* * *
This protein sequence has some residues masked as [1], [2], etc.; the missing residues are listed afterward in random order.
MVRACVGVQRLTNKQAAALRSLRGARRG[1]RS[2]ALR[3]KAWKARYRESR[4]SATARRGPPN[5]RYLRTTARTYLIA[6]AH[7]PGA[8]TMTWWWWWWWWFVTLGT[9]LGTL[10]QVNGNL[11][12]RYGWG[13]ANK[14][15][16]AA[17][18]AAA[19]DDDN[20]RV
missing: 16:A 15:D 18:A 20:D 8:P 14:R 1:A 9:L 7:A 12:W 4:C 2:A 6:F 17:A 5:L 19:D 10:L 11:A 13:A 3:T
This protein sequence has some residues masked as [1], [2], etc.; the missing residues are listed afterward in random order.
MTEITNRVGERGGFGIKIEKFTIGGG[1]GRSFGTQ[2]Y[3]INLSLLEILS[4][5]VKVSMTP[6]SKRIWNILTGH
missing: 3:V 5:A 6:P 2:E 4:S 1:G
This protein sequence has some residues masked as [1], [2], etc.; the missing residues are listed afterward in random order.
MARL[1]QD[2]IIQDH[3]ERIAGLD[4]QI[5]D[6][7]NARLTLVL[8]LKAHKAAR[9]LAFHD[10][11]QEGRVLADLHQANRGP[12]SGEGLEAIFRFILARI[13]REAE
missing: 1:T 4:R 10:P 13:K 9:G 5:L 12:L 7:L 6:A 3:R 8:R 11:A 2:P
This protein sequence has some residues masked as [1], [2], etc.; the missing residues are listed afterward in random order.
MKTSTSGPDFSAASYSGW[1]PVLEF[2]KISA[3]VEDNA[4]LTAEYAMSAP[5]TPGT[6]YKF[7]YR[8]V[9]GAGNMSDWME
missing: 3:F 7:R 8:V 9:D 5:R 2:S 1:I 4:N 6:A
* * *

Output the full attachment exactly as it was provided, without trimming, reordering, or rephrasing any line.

This protein sequence has some residues masked as [1], [2], etc.; the missing residues are listed afterward in random order.
MVRACVGVQRLTNKQAAALRSLRGARRG[1]RS[2]ALR[3]KAWKARYRESR[4]SATARRGPPN[5]RYLRTTARTYLIA[6]AH[7]PGA[8]TMTWWWWWWWWFVTLGT[9]LGTL[10]QVNGNL[11][12]RYGWG[13]ANK[14][15][16]AA[17][18]AAA[19]DDDN[20]RV
missing: 16:A 15:D 18:A 20:D 8:P 14:R 1:A 9:L 7:A 12:W 4:C 2:A 6:F 17:A 5:L 19:D 10:L 11:A 13:A 3:T
This protein sequence has some residues masked as [1], [2], etc.; the missing residues are listed afterward in random order.
MTEITNRVGERGGFGIKIEKFTIGGG[1]GRSFGTQ[2]Y[3]INLSLLEILS[4][5]VKVSMTP[6]SKRIWNILTGH
missing: 3:V 5:A 6:P 2:E 4:S 1:G
This protein sequence has some residues masked as [1], [2], etc.; the missing residues are listed afterward in random order.
MARL[1]QD[2]IIQDH[3]ERIAGLD[4]QI[5]D[6][7]NARLTLVL[8]LKAHKAAR[9]LAFHD[10][11]QEGRVLADLHQANRGP[12]SGEGLEAIFRFILARI[13]REAE
missing: 1:T 4:R 10:P 13:K 9:G 5:L 12:L 7:L 6:A 3:R 8:R 11:A 2:P
This protein sequence has some residues masked as [1], [2], etc.; the missing residues are listed afterward in random order.
MKTSTSGPDFSAASYSGW[1]PVLEF[2]KISA[3]VEDNA[4]LTAEYAMSAP[5]TPGT[6]YKF[7]YR[8]V[9]GAGNMSDWME
missing: 3:F 7:R 8:V 9:D 5:R 2:S 1:I 4:N 6:A